Makes - Helmi Trench Blouse from Named Clothing
By Marine Wan. 10th March 2021.
I'd never used Named Clothing patterns before, and I now know that it definitely wasn't the last! The instructions were very straightforward to use without too much detail to get confused with. Illustrations are included to help when you do have a moment of hesitation.
Helmi Trench Blouse (which also includes the Tunic Dress pattern) as I love the trench cape detail and round collar of the shirt. Aptly named the 'Trench Blouse' as the style incorporates elements from the classic trench coat, such as the cape and sleeve straps. However, I chose not to incorporate the straps around the cuffs as I tend to roll my sleeves up a lot and thought they would get in the way of my daily wear. (Customisation - a reason I love making my own clothes!)
Upon reading the instructions first, I decided to make the blouse out of a cotton lawn that was soft enough to drape, but hard enough to hold its shape. In my mind, I felt the fabric wasn't too lightweight for the cape, and so, I chose not to face or line the cape. (Which may I mention wasn't actually an option of the pattern but of a personal judgement call) I chose to finish the edges of the cape using a rolled hem foot on my machine. As expected, there was a slight curl as I hemmed around the curve of the cape, but most of this was ironed out with a good hot press!
On the finishing of the garment, I think the cape could have benefitted from the facing to add a bit of weight to hang and prevent curling, but it still looks good despite so! (This is obviously why the pattern instructs facing!)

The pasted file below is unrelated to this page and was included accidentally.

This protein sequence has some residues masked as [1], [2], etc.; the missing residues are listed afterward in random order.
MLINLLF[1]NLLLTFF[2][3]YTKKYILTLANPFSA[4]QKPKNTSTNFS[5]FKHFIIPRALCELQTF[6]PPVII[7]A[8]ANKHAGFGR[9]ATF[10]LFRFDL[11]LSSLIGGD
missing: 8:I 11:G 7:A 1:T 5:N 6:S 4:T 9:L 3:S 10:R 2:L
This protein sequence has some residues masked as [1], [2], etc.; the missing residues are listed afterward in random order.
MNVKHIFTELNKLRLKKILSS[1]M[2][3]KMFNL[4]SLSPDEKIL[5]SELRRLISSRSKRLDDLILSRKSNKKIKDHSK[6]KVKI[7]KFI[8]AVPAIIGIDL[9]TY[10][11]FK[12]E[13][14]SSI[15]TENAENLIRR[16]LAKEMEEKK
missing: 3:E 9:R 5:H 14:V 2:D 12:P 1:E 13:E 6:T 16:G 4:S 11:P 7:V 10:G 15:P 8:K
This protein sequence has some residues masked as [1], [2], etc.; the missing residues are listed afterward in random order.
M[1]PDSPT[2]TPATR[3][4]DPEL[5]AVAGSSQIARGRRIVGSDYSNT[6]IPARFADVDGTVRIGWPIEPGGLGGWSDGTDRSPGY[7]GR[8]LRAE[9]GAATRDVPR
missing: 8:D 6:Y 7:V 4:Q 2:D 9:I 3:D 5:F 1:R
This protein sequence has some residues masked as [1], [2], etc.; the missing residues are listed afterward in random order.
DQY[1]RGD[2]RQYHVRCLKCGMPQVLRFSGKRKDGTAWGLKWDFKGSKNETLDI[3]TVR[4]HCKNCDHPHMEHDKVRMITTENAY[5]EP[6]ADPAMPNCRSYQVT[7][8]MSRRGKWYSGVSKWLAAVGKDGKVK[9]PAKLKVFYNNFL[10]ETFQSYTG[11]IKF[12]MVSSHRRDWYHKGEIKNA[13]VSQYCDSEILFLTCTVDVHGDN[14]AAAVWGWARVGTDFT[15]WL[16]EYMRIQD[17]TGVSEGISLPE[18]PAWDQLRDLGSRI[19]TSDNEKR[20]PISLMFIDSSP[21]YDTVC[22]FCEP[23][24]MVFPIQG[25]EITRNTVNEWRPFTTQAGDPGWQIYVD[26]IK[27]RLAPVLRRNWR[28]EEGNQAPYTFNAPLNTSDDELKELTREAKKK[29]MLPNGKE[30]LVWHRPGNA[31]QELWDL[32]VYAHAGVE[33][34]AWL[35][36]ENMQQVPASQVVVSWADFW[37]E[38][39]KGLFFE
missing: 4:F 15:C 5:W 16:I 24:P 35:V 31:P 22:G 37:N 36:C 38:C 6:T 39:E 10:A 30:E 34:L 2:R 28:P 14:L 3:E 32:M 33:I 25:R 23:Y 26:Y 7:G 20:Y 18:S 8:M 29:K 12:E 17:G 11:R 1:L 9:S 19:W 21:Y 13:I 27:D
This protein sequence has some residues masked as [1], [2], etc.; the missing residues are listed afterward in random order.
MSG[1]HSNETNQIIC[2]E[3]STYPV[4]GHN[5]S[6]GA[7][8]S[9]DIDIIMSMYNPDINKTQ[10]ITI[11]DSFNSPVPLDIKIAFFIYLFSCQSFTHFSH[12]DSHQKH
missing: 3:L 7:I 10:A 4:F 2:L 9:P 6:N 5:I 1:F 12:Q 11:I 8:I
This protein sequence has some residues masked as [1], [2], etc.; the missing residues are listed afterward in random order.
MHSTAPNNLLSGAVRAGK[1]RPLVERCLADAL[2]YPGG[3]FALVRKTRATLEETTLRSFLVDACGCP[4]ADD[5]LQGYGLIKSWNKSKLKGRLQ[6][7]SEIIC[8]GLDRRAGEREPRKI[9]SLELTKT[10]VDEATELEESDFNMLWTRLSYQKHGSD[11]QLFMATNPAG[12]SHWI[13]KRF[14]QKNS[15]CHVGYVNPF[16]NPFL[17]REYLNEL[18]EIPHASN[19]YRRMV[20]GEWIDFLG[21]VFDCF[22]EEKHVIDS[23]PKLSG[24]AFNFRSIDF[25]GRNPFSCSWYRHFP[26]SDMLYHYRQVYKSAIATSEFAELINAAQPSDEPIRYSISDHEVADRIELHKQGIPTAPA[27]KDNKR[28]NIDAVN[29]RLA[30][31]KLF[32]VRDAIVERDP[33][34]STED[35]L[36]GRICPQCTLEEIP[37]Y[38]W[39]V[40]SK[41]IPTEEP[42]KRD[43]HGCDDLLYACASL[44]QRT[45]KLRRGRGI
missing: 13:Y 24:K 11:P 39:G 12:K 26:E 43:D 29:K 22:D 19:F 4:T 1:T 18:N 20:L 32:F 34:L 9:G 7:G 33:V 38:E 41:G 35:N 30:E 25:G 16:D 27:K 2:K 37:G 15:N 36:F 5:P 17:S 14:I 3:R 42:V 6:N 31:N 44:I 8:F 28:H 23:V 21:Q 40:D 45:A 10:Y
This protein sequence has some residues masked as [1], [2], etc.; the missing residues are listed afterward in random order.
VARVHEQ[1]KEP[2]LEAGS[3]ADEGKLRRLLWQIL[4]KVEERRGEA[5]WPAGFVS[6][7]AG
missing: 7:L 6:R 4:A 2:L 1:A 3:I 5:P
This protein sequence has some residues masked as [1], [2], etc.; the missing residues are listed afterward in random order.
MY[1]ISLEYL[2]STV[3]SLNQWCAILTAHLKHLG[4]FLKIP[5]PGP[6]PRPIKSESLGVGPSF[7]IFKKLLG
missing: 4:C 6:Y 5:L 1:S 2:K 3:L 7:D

I would class myself as an advanced sewer and would usually make up the garment without using the instructions included, but for this blog, I followed the step-by-step instructions to be able to share my thoughts.
I agree with the company's difficulty rating of 3/5 as the whole construction was straightforward but the collar can be tricky to get right, and is generally a fiddly part of a garment make-up. Also, as the cape is layered on top of the shirt, this means there are 3 layers to attach to the sleeves, which can prove difficult if a layer slips whilst you're trying to ease the sleeve head to the armhole. Although this can be helped by basting the layers together first before attaching to the sleeves (as is instructed).
I made the blouse using Atelier Brunette's Sparkle Tangerine Cotton Lawn, which is Oeko-Tex Standard 100 certified, and has a 85gsm weight. The cotton is so easy to sew with; it has a fluid handle and doesn't slip. The sleeve head was easy to ease in due to the softness of the fabric. It is incredibly soft to wear, breathable and thick enough to wear on its own. I love the bright deep colour and pattern which I find both modern but almost has a reference to retro air stewardess' uniforms!
Bliss Buttons in the old Chestnut colour. 11mm in diameter, and Oeko-Tex Standard 100 certified.
I love to wear these shirts and blouses that have a simple extra detail to the standard shirt. I find it makes them look more interesting and the style can change depending on the fabric choice.
This blouse was a delight to make and I hope to make another one soon, in a different pattern. Next time, I will definitely face the cape!
All fabric choices, pattern choices, opinions, photos are all my own.